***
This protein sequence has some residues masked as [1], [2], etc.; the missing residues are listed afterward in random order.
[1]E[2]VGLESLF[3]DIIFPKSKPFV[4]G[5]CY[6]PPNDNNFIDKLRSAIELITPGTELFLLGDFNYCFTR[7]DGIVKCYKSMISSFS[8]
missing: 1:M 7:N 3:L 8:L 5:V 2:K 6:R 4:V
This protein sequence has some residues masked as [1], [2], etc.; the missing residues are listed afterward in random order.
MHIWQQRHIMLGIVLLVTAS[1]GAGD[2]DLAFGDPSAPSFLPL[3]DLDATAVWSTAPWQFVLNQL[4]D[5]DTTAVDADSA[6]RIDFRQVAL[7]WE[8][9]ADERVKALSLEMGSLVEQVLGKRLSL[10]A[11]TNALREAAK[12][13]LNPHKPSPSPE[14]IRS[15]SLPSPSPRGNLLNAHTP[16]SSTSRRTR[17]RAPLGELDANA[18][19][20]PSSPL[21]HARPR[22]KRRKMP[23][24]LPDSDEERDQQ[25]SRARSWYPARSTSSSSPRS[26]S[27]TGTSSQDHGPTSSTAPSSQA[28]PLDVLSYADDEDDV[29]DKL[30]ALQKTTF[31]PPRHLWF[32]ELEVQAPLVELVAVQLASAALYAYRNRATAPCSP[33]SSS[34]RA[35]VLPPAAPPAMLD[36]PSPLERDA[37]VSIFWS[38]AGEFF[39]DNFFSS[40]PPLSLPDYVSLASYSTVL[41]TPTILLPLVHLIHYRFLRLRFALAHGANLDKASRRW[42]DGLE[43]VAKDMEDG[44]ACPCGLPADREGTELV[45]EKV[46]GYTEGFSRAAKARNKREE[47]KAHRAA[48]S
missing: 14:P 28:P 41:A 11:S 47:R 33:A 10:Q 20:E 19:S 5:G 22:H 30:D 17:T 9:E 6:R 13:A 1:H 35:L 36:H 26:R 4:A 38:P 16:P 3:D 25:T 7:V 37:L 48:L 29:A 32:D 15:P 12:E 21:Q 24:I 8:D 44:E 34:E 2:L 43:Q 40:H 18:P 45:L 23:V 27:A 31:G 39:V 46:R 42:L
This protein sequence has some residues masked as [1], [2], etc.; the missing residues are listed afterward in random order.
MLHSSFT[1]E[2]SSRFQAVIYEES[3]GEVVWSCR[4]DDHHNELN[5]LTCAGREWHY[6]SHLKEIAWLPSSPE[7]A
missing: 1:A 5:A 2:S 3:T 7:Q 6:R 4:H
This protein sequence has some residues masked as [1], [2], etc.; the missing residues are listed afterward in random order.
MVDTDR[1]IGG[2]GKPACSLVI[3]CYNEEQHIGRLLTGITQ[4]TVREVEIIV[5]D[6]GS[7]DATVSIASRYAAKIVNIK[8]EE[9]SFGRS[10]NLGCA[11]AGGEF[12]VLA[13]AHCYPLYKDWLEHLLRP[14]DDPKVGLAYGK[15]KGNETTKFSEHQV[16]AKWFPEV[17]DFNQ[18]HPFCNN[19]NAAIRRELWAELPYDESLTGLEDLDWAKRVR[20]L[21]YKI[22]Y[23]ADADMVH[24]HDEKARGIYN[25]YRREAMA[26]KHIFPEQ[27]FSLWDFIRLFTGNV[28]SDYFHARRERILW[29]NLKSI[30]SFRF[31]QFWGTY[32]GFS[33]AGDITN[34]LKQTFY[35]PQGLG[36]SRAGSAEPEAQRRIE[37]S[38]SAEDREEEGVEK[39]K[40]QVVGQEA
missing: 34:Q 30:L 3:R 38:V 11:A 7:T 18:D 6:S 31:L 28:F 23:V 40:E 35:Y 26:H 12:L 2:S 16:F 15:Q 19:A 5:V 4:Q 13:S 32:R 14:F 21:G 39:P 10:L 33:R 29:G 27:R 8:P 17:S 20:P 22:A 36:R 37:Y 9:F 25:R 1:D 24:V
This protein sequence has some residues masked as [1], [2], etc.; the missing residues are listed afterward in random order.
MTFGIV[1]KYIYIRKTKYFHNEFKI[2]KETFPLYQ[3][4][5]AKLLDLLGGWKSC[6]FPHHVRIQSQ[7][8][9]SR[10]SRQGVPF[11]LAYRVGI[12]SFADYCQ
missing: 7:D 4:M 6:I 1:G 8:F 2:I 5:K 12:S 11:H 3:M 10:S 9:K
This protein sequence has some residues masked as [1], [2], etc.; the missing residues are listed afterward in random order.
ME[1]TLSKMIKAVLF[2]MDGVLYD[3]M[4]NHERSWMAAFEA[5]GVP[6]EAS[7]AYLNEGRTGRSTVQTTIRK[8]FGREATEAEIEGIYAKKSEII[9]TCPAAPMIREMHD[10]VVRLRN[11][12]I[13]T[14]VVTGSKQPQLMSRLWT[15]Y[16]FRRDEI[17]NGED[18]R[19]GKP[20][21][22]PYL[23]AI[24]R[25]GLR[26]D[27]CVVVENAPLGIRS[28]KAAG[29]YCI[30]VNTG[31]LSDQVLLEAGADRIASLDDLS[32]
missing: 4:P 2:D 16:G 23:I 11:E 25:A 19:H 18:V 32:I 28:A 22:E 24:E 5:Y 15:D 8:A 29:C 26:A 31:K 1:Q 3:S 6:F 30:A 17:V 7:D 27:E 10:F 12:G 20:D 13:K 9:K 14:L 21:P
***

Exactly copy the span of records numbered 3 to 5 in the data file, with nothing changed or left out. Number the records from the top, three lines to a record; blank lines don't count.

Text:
This protein sequence has some residues masked as [1], [2], etc.; the missing residues are listed afterward in random order.
MLHSSFT[1]E[2]SSRFQAVIYEES[3]GEVVWSCR[4]DDHHNELN[5]LTCAGREWHY[6]SHLKEIAWLPSSPE[7]A
missing: 1:A 5:A 2:S 3:T 7:Q 6:R 4:H
This protein sequence has some residues masked as [1], [2], etc.; the missing residues are listed afterward in random order.
MVDTDR[1]IGG[2]GKPACSLVI[3]CYNEEQHIGRLLTGITQ[4]TVREVEIIV[5]D[6]GS[7]DATVSIASRYAAKIVNIK[8]EE[9]SFGRS[10]NLGCA[11]AGGEF[12]VLA[13]AHCYPLYKDWLEHLLRP[14]DDPKVGLAYGK[15]KGNETTKFSEHQV[16]AKWFPEV[17]DFNQ[18]HPFCNN[19]NAAIRRELWAELPYDESLTGLEDLDWAKRVR[20]L[21]YKI[22]Y[23]ADADMVH[24]HDEKARGIYN[25]YRREAMA[26]KHIFPEQ[27]FSLWDFIRLFTGNV[28]SDYFHARRERILW[29]NLKSI[30]SFRF[31]QFWGTY[32]GFS[33]AGDITN[34]LKQTFY[35]PQGLG[36]SRAGSAEPEAQRRIE[37]S[38]SAEDREEEGVEK[39]K[40]QVVGQEA
missing: 34:Q 30:L 3:R 38:V 11:A 7:T 18:D 6:S 31:L 28:F 23:V 40:E 35:Y 26:H 12:L 2:S 16:F 15:Q 19:A 5:V 4:Q 13:S 32:R 14:F 21:G 39:P 10:L 33:R 29:G 27:R 8:P 17:S 20:P 22:A 36:R 37:Y 9:F 25:R 1:D 24:V
This protein sequence has some residues masked as [1], [2], etc.; the missing residues are listed afterward in random order.
MTFGIV[1]KYIYIRKTKYFHNEFKI[2]KETFPLYQ[3][4][5]AKLLDLLGGWKSC[6]FPHHVRIQSQ[7][8][9]SR[10]SRQGVPF[11]LAYRVGI[12]SFADYCQ
missing: 7:D 4:M 6:I 1:G 8:F 2:I 5:K 12:S 11:H 3:M 10:S 9:K